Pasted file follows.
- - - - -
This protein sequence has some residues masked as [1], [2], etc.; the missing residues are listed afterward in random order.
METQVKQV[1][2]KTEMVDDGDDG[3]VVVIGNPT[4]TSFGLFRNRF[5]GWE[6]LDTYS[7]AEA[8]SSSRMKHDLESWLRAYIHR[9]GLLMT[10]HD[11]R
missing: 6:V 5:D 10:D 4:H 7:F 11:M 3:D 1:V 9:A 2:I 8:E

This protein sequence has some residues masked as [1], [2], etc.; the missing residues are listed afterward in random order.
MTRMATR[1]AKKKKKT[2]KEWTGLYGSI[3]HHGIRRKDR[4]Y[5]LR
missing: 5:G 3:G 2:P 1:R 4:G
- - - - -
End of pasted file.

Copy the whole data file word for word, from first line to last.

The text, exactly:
This protein sequence has some residues masked as [1], [2], etc.; the missing residues are listed afterward in random order.
METQVKQV[1][2]KTEMVDDGDDG[3]VVVIGNPT[4]TSFGLFRNRF[5]GWE[6]LDTYS[7]AEA[8]SSSRMKHDLESWLRAYIHR[9]GLLMT[10]HD[11]R
missing: 6:V 5:D 10:D 4:H 7:F 11:M 3:D 1:V 9:A 2:I 8:E

This protein sequence has some residues masked as [1], [2], etc.; the missing residues are listed afterward in random order.
MTRMATR[1]AKKKKKT[2]KEWTGLYGSI[3]HHGIRRKDR[4]Y[5]LR
missing: 5:G 3:G 2:P 1:R 4:G